Catholic Herald Reporter THE Newman Demographic Survey has been promised .1. I ,500 by individual friends wishing to help the Survey to extend its services, and it is hoped to raise a further £3,000 from clients and sponsors.
This is announced by the Newman Association in a report on the work done by the Survey since it was established ten years ago.
Reviewing the past ten years, the report states that the Survey has done very successful work in fields of socio-religious statistics and in their application in planning studies. But disappointingly slow progress has been made in the field of research.
Excellent work has also been done on education. But little has been achieved in the fields of pastoral care, the apostolate and vocations.
The report continues: "However, 1963 is not only the end of a decade. It is a turning point in the Survey's development. Late in 1961 the decision was taken to form a new association, limited by guarantee, to take over the Survey from the Newman Association within which it had been conceived. was born, blessed and has grown to maturity.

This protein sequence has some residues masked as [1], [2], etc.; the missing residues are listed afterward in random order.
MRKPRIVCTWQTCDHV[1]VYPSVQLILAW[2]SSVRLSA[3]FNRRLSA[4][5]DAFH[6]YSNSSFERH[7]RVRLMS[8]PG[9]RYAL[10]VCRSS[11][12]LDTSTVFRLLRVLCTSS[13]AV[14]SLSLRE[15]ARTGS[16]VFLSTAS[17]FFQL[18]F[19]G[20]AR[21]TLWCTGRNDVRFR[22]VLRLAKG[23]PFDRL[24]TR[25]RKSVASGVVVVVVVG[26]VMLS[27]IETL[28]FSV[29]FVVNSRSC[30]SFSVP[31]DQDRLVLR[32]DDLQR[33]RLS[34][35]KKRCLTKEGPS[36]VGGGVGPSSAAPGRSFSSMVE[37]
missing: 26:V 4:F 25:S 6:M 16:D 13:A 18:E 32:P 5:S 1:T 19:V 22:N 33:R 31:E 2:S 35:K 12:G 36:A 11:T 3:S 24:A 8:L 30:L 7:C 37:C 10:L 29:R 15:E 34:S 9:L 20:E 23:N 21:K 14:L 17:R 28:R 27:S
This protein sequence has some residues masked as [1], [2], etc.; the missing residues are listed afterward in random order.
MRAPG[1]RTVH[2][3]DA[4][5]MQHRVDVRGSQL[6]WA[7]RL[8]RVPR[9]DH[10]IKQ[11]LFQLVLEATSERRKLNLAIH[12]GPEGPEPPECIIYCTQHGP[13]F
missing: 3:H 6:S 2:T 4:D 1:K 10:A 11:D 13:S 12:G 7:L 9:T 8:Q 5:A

"The Newman Demographic Survey Limited was registered by the Board of Trade last April. and the new arrangements were approved by the Hierarchy at their Low Week meeting. Invitations to join the new association and its Council have already been sent to a number of dioceses and Catholic organisations and authorities, and it is hoped that the remaining preliminaries will he completed before the Survey's tenth birthday on October 15.
" This reorganisation has been carried through in order to resolve two difficulties: control and finance. For the first time the Survey's governing body will include representatives of its clients and sponsors as well as men and women professionally engaged in the Social Sciences."
It is pointed out that the survey
is now constituted as a Catholic Institute of Socio Religious Studies. with a full time salaried professional staff, paying its way and rendering a valued service to Catholic organisations and authorities at home and abroad, whereas the founders envisaged a purely voluntary body, much more limited in scope.
The Survey's leaders sought unsuccessfully for almost three years the financial means of opening a full-time office. Success came in P/58 with the commission to prepare a report on " The probable teacher deficiency of Catholic Maintained and assisted schools, January 1970."
Following this report, the Minister of Education increased his offer of new places in Catholic Teacher Training Colleges from 1.150 to 1,450 involving about L280.000 additional grant.